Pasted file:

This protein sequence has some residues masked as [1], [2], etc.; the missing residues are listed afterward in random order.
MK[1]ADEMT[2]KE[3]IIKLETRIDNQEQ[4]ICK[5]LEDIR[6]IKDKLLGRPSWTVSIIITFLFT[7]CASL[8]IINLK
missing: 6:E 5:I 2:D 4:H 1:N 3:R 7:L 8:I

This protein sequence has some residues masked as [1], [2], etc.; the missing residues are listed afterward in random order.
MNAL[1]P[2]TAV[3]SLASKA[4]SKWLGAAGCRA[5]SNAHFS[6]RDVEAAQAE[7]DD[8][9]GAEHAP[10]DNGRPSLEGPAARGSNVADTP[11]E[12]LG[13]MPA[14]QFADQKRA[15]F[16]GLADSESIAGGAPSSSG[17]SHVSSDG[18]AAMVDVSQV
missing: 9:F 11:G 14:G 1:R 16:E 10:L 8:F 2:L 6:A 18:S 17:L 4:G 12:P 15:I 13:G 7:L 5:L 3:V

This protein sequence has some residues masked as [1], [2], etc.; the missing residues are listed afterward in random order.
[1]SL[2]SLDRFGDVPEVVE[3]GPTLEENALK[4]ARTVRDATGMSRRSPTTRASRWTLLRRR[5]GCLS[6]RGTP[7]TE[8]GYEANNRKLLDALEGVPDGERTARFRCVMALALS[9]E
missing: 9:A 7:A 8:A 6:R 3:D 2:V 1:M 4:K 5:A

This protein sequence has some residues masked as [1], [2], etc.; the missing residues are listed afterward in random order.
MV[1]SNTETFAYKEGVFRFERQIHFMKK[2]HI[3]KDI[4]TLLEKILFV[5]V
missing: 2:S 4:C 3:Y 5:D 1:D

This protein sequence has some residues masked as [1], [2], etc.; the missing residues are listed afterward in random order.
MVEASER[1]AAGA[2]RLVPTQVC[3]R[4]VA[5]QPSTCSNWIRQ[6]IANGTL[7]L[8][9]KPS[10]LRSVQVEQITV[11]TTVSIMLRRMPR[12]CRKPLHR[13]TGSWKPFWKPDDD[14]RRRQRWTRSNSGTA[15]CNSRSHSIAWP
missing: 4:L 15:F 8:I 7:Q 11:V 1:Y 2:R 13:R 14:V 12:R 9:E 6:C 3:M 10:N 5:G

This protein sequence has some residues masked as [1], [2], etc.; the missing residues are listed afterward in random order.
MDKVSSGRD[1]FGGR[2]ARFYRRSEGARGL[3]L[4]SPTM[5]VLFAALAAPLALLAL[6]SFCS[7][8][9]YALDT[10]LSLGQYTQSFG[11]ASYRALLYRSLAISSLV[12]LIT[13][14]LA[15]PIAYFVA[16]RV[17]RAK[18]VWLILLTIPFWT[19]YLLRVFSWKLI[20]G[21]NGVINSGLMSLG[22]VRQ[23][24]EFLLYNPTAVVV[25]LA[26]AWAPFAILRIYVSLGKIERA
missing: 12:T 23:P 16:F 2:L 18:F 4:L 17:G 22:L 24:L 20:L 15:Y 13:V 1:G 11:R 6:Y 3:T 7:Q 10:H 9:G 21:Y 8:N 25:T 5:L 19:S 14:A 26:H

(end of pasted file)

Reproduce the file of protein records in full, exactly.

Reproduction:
This protein sequence has some residues masked as [1], [2], etc.; the missing residues are listed afterward in random order.
MK[1]ADEMT[2]KE[3]IIKLETRIDNQEQ[4]ICK[5]LEDIR[6]IKDKLLGRPSWTVSIIITFLFT[7]CASL[8]IINLK
missing: 6:E 5:I 2:D 4:H 1:N 3:R 7:L 8:I

This protein sequence has some residues masked as [1], [2], etc.; the missing residues are listed afterward in random order.
MNAL[1]P[2]TAV[3]SLASKA[4]SKWLGAAGCRA[5]SNAHFS[6]RDVEAAQAE[7]DD[8][9]GAEHAP[10]DNGRPSLEGPAARGSNVADTP[11]E[12]LG[13]MPA[14]QFADQKRA[15]F[16]GLADSESIAGGAPSSSG[17]SHVSSDG[18]AAMVDVSQV
missing: 9:F 11:G 14:G 1:R 16:E 10:L 8:F 2:L 6:A 18:S 17:L 4:G 12:P 15:I 13:G 7:L 5:L 3:V

This protein sequence has some residues masked as [1], [2], etc.; the missing residues are listed afterward in random order.
[1]SL[2]SLDRFGDVPEVVE[3]GPTLEENALK[4]ARTVRDATGMSRRSPTTRASRWTLLRRR[5]GCLS[6]RGTP[7]TE[8]GYEANNRKLLDALEGVPDGERTARFRCVMALALS[9]E
missing: 9:A 7:A 8:A 6:R 3:D 2:V 1:M 4:K 5:A

This protein sequence has some residues masked as [1], [2], etc.; the missing residues are listed afterward in random order.
MV[1]SNTETFAYKEGVFRFERQIHFMKK[2]HI[3]KDI[4]TLLEKILFV[5]V
missing: 2:S 4:C 3:Y 5:D 1:D

This protein sequence has some residues masked as [1], [2], etc.; the missing residues are listed afterward in random order.
MVEASER[1]AAGA[2]RLVPTQVC[3]R[4]VA[5]QPSTCSNWIRQ[6]IANGTL[7]L[8][9]KPS[10]LRSVQVEQITV[11]TTVSIMLRRMPR[12]CRKPLHR[13]TGSWKPFWKPDDD[14]RRRQRWTRSNSGTA[15]CNSRSHSIAWP
missing: 4:L 15:F 8:I 7:Q 11:V 1:Y 2:R 13:R 14:V 12:R 9:E 6:C 3:M 10:N 5:G

This protein sequence has some residues masked as [1], [2], etc.; the missing residues are listed afterward in random order.
MDKVSSGRD[1]FGGR[2]ARFYRRSEGARGL[3]L[4]SPTM[5]VLFAALAAPLALLAL[6]SFCS[7][8][9]YALDT[10]LSLGQYTQSFG[11]ASYRALLYRSLAISSLV[12]LIT[13][14]LA[15]PIAYFVA[16]RV[17]RAK[18]VWLILLTIPFWT[19]YLLRVFSWKLI[20]G[21]NGVINSGLMSLG[22]VRQ[23][24]EFLLYNPTAVVV[25]LA[26]AWAPFAILRIYVSLGKIERA
missing: 12:T 23:P 16:F 2:L 18:F 4:L 17:G 22:L 24:L 20:L 15:Y 13:V 1:G 11:R 6:Y 3:T 7:Q 10:H 9:G 21:Y 8:N 25:T 5:L 19:S 14:A 26:H